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Wednesday, October 30, 2019

Trader Joe's Philly Cheesesteak Bao Buns

Happy Halloween everyone!

Hope yours is less rainy than here in the Pittsburgh area. Trick-or-treating got bumped back a few days. My lovely bride and I will probably have to figure out some fun evening plans for the kids to make up for not tramping around the neighborhood including up the hill to the "good street" where every house gives out full sized candy bars. I think we'll manage. Maybe we'll make some mummy hot dogs for the kiddos, but for us we're gonna need something else. Something spooky and seasonal...

Hrmm, maybe another box of the Trader Joe's Philly Cheesesteak Bao Buns.

 What? Huh? Seasonal and appropriate? How the heck is that?

Oh, you of little imagination. Just look at them.

Obviously, it's little cheesesteaks wearing ghost costumes! And maybe we'll get goofy and call them "boo buns" too.

These new TJ's snackitizers are definitely kinda interesting. On first impression, the bao buns sound like some crossover gimmicky food truck type deal - the crosscultural mixup of an American and Asian classic. Intriguing idea, for sure, but how does it work?

On one hand, surprisingly well. If you've had a true Philly cheesesteak - I'm talking a "wiz wid" versus  an "authentic Philadelphia-style steak-and-cheese" - it's been on an Amoroso roll. They're tough but doughy and chewy and perfectly made for holding meat, cheese and onions and whatever else. Obviously, there's nu such bun here, but the bao dough does a surprisingly decent job of mimicking the taste and feel. No, it's not spot on, but reminiscent enough, especially if steamed for a tad bit longer and browned.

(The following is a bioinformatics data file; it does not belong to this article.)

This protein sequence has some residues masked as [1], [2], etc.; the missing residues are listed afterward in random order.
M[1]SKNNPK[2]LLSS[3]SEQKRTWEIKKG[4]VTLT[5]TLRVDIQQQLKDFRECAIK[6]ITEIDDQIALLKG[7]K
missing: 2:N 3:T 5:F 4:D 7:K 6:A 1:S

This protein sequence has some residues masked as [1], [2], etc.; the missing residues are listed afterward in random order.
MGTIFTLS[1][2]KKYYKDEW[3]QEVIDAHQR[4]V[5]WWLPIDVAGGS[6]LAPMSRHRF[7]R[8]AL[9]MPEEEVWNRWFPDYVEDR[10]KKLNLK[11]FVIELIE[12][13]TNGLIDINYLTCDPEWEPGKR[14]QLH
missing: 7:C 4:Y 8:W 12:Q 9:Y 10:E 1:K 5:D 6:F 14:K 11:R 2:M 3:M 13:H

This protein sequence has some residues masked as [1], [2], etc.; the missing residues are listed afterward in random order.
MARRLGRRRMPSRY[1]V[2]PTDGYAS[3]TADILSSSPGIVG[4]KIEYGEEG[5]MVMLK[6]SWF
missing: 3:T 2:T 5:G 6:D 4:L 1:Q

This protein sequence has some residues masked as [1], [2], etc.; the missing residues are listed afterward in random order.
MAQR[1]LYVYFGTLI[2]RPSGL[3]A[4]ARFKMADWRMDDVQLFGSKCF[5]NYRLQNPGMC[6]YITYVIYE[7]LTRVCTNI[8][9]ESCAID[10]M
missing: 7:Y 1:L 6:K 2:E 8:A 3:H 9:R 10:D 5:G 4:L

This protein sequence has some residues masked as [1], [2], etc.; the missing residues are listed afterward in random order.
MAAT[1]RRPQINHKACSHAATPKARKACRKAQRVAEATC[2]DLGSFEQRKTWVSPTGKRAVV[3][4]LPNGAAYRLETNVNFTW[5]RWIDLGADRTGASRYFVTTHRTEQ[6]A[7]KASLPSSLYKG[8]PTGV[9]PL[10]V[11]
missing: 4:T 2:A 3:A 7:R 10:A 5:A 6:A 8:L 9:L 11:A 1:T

On the other hand...out of all cheeses TJ's could have used, they chose AMERICAN? What the what? No. No no no. It's either Cheez Wiz or provolone, not American cheese. Also, bell peppers? Kinda weak. If you're gonna put peppers on your steak, they gotta be the spicy type.

Every thing else is decent enough. The meat is well seasoned and feels about right, being chipped and all. Bites that are more dough-heavy tend to be a little more towards bland, but the meaty bites are close with the exception of the wrong cheese and other fillings. There's a little onion and garlic and spices and whatnot.

All this being said, we liked 'em but there's something amiss. The cheesesteak bao buns seem to be two different things mixed into one without really being any of them, if that makes sense. Some key details are off for the cheesesteak, as already covered...but other than the form, what's the bao element here? A couple Asian spices could have spiced it up and made the crossover more apparent.

It's $3.49 for a box of four. Decent and filling, and a good enough buy. Sandy likes them a bit more than me, but she grew up right outside Pittsburgh and I grew up right outside Philly, so I'm a bit more of a cheesesteak snob than her. Four spoons from her, three from me.

Bottom line: Trader Joe's Philly Cheesesteak Bao Buns: 7 out of 10 Golden Spoons 

Tuesday, October 29, 2019

Trader Joe's Spider Gummies